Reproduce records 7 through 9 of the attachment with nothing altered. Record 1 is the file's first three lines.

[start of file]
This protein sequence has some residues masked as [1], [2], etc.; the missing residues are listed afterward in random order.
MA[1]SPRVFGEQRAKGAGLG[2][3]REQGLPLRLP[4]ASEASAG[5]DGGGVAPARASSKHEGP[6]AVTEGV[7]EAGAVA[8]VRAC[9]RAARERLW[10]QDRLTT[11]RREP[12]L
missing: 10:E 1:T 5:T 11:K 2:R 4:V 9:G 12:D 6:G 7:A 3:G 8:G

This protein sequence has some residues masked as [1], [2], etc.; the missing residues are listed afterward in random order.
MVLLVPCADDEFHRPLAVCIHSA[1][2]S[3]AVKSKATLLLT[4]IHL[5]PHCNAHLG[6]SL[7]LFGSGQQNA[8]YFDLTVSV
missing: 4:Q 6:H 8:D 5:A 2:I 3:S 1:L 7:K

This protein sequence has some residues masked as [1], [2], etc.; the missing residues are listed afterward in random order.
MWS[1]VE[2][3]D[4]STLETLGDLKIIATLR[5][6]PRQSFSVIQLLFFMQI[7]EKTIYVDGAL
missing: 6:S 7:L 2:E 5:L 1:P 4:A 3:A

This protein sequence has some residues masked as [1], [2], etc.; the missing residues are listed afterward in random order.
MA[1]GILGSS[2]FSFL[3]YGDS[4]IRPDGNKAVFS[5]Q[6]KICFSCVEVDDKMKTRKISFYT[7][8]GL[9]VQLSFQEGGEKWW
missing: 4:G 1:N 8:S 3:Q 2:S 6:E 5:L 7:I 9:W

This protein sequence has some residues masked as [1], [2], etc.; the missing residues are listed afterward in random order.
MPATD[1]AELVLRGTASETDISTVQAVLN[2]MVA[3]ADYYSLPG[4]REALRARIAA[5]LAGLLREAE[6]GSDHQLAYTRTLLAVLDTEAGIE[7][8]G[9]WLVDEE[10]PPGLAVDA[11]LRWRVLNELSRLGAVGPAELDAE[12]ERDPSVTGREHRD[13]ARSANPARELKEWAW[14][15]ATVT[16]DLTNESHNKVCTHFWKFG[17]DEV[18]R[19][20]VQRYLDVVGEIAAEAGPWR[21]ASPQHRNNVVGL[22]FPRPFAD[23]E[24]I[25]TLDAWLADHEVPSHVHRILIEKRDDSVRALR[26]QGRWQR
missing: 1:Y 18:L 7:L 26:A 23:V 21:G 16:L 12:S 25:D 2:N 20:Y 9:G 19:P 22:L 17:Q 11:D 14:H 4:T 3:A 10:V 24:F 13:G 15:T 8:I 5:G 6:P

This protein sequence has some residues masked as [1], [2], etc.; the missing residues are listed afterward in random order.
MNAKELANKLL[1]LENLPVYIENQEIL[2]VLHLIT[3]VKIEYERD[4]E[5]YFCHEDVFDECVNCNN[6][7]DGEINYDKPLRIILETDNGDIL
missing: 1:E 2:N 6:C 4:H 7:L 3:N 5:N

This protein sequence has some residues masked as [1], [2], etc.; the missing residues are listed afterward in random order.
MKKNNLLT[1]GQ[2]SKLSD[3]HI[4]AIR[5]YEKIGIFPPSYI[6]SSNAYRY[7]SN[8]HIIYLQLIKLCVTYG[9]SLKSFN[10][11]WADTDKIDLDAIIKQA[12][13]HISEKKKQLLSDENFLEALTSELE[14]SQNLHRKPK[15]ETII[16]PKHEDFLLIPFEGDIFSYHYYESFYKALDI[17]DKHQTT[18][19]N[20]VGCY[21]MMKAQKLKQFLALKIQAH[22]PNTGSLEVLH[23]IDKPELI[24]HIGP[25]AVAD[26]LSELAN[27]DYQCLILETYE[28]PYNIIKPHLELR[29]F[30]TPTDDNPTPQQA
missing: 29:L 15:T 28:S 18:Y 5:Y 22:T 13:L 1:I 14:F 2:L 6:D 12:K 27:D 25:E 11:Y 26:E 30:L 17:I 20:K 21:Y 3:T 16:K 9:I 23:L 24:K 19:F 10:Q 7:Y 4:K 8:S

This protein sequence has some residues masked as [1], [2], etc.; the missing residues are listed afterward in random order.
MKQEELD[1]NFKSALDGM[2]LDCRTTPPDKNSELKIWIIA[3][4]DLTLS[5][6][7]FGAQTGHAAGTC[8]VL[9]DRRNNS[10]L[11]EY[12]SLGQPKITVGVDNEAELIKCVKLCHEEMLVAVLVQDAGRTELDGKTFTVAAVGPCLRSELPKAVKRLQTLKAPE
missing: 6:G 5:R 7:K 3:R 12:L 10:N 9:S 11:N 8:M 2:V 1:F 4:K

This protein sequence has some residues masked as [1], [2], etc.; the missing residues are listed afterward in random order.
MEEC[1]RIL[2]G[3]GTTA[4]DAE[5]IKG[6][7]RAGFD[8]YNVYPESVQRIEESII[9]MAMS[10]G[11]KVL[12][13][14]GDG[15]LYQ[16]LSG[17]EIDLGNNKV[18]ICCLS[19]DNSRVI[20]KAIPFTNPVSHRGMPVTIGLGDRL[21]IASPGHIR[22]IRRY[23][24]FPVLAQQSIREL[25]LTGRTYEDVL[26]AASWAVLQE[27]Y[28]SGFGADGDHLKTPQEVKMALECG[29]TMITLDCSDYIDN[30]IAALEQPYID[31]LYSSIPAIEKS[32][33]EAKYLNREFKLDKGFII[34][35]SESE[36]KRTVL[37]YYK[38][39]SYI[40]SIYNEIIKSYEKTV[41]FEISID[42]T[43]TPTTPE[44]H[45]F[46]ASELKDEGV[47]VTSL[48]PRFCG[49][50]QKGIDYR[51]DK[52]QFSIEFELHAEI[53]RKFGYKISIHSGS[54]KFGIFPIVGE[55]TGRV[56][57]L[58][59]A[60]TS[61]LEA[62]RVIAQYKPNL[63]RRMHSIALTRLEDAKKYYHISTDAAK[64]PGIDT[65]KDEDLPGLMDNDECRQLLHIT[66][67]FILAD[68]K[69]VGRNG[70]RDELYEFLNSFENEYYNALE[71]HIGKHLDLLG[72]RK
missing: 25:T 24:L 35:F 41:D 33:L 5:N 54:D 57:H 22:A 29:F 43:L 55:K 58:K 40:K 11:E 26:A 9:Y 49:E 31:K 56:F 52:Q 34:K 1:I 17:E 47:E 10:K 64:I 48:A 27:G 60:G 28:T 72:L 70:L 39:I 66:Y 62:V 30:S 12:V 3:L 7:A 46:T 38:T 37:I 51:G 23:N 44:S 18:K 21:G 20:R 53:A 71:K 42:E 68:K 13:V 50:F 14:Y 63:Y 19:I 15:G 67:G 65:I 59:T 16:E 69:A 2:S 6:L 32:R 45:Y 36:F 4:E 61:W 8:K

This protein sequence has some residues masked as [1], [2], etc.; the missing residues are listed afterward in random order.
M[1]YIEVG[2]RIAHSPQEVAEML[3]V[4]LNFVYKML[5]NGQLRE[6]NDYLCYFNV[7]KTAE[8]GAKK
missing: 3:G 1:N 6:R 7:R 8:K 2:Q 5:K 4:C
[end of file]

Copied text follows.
This protein sequence has some residues masked as [1], [2], etc.; the missing residues are listed afterward in random order.
MKKNNLLT[1]GQ[2]SKLSD[3]HI[4]AIR[5]YEKIGIFPPSYI[6]SSNAYRY[7]SN[8]HIIYLQLIKLCVTYG[9]SLKSFN[10][11]WADTDKIDLDAIIKQA[12][13]HISEKKKQLLSDENFLEALTSELE[14]SQNLHRKPK[15]ETII[16]PKHEDFLLIPFEGDIFSYHYYESFYKALDI[17]DKHQTT[18][19]N[20]VGCY[21]MMKAQKLKQFLALKIQAH[22]PNTGSLEVLH[23]IDKPELI[24]HIGP[25]AVAD[26]LSELAN[27]DYQCLILETYE[28]PYNIIKPHLELR[29]F[30]TPTDDNPTPQQA
missing: 29:L 15:T 28:S 18:Y 5:Y 22:T 13:L 1:I 14:F 2:L 6:D 12:K 27:D 25:E 11:Y 26:E 30:L 17:I 20:K 21:Y 3:T 16:K 9:I 23:L 24:K 19:F 10:Q 7:Y 4:K 8:S

This protein sequence has some residues masked as [1], [2], etc.; the missing residues are listed afterward in random order.
MKQEELD[1]NFKSALDGM[2]LDCRTTPPDKNSELKIWIIA[3][4]DLTLS[5][6][7]FGAQTGHAAGTC[8]VL[9]DRRNNS[10]L[11]EY[12]SLGQPKITVGVDNEAELIKCVKLCHEEMLVAVLVQDAGRTELDGKTFTVAAVGPCLRSELPKAVKRLQTLKAPE
missing: 6:G 5:R 7:K 3:R 12:L 10:N 9:S 11:N 8:M 2:V 1:F 4:K

This protein sequence has some residues masked as [1], [2], etc.; the missing residues are listed afterward in random order.
MEEC[1]RIL[2]G[3]GTTA[4]DAE[5]IKG[6][7]RAGFD[8]YNVYPESVQRIEESII[9]MAMS[10]G[11]KVL[12][13][14]GDG[15]LYQ[16]LSG[17]EIDLGNNKV[18]ICCLS[19]DNSRVI[20]KAIPFTNPVSHRGMPVTIGLGDRL[21]IASPGHIR[22]IRRY[23][24]FPVLAQQSIREL[25]LTGRTYEDVL[26]AASWAVLQE[27]Y[28]SGFGADGDHLKTPQEVKMALECG[29]TMITLDCSDYIDN[30]IAALEQPYID[31]LYSSIPAIEKS[32][33]EAKYLNREFKLDKGFII[34][35]SESE[36]KRTVL[37]YYK[38][39]SYI[40]SIYNEIIKSYEKTV[41]FEISID[42]T[43]TPTTPE[44]H[45]F[46]ASELKDEGV[47]VTSL[48]PRFCG[49][50]QKGIDYR[51]DK[52]QFSIEFELHAEI[53]RKFGYKISIHSGS[54]KFGIFPIVGE[55]TGRV[56][57]L[58][59]A[60]TS[61]LEA[62]RVIAQYKPNL[63]RRMHSIALTRLEDAKKYYHISTDAAK[64]PGIDT[65]KDEDLPGLMDNDECRQLLHIT[66][67]FILAD[68]K[69]VGRNG[70]RDELYEFLNSFENEYYNALE[71]HIGKHLDLLG[72]RK
missing: 25:T 24:L 35:F 41:D 33:L 5:N 54:D 57:H 22:A 29:F 43:L 55:K 58:K 40:K 11:E 26:A 9:Y 49:E 31:K 56:F 52:Q 34:K 1:I 17:E 47:E 10:K 64:I 48:A 27:G 60:G 28:T 72:L 70:L 39:I 66:Y 62:V 30:S 12:V 3:L 7:A 46:T 38:T 37:I 51:G 23:N 44:S 18:K 21:G 20:R 53:A 71:K 42:E 68:K 13:V 50:F 14:Y 63:Y 19:I 15:G 67:G 65:I 59:T 16:E 69:A 2:S 6:L 32:R 45:Y 36:F 4:E 61:W 8:K